Managed Futures Describes an Instrument, Not the Strategy. It’s Trend Following

Wall Street types love to call trend following trading ‘managed futures’. That makes no sense. Futures are an instrument, NOT a strategy. The largest so-called managed futures firms are trend followers. If you want acceptance, if you want confusion alleviated, then call the strategy something that makes sense. Jerry Parker, an original Turtle who runs a trend following managed futures firm, has said it well:

“I think another mistake we made was defining ourselves as managed futures, where we immediately limit our universe. Is our expertise in that, or is our expertise in systematic trend following, or model development. So maybe we trend follow with Chinese porcelain. Maybe we trend follow with gold and silver, or stock futures, or whatever the client needs. It’s called managed futures because that was the profit center at the FCMs. We’re trading these great systems, and testing, and making sure what we do has worked in the past. And being disciplined, and unemotional, and applying our methods to the futures markets. But limiting our trading to this one group of markets. We need to look at the investment world globally and communicate our expertise of systematic trading. You have Big Blue beating the world chess champion, and everybody saying yeah, that makes sense, I can understand that. We’ve not been able to maximize our opportunities with systematic trading. People look at systematic and computerized trading with too much skepticism. But a day will come when people will see that systematic trend following is one of the best ways to limit risk, and create a portfolio that has some reasonable expectation of making money. We’ve got to be there and ready to take advantage of the opportunity. I think we’ve mis-communicated to our clients what our expertise really is. Systematic trading is going to be better for everyone in the long run. Our methods will work on lots of different markets. The ones that are hot today, the ones that are not hot today. We don’t want to pigeon-hole ourselves as managed futures or commodities.”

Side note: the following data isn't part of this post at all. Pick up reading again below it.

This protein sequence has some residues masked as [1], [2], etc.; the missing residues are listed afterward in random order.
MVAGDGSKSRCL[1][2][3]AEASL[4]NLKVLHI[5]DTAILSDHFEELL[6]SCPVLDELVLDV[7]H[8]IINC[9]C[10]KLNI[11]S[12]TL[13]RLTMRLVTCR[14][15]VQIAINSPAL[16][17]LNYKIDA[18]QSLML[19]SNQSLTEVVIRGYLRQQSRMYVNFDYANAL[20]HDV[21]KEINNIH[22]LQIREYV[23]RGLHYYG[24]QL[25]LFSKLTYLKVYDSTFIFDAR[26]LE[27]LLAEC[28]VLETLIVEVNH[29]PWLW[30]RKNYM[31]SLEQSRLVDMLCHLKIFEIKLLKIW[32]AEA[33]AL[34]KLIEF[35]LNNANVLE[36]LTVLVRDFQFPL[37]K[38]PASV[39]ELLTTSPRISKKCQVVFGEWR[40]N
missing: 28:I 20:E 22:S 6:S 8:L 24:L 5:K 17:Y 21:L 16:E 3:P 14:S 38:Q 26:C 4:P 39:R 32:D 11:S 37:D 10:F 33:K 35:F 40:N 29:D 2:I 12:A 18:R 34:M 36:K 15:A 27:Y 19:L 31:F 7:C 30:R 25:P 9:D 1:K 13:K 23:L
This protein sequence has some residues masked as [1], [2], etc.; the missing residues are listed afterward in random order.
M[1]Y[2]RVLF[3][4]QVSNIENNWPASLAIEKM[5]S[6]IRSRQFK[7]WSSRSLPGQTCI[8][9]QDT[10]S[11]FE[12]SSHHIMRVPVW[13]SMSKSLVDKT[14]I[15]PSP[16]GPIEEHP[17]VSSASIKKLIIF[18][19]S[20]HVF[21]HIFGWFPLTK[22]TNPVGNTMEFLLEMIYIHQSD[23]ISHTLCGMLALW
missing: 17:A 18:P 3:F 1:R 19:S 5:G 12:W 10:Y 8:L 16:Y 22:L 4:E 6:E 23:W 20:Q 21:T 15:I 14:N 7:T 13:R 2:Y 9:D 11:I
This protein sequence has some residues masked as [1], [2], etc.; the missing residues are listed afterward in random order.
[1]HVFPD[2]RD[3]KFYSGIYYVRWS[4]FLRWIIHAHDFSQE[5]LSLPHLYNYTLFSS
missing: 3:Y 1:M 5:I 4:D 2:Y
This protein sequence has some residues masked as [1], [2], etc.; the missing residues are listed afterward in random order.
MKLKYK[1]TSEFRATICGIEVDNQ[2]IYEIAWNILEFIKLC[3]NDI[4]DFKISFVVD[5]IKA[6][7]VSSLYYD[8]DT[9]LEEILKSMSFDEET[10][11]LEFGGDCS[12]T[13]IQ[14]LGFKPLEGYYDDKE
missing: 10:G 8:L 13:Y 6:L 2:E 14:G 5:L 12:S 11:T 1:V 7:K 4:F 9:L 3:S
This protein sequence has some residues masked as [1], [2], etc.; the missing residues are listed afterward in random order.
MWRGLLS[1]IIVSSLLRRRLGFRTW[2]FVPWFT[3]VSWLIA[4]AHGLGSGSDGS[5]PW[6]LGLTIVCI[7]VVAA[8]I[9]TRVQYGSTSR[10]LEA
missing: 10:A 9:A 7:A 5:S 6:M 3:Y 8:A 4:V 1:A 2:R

Excerpts: Managed Account Reports

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6 thoughts on “Managed Futures Describes an Instrument, Not the Strategy. It’s Trend Following

  1. Not sure when he made the comment off top of my head, but it was several years ago. That said, the date in my mind is not relevant. His words are true, yesterday or today — the industry is wrong to use this phrase managed futures. It’s an awful term.

  2. “Managed Futures” is bad, but I think “Commodity Trading Advisor” is even worse. “CTAs” don’t trade just commodities.

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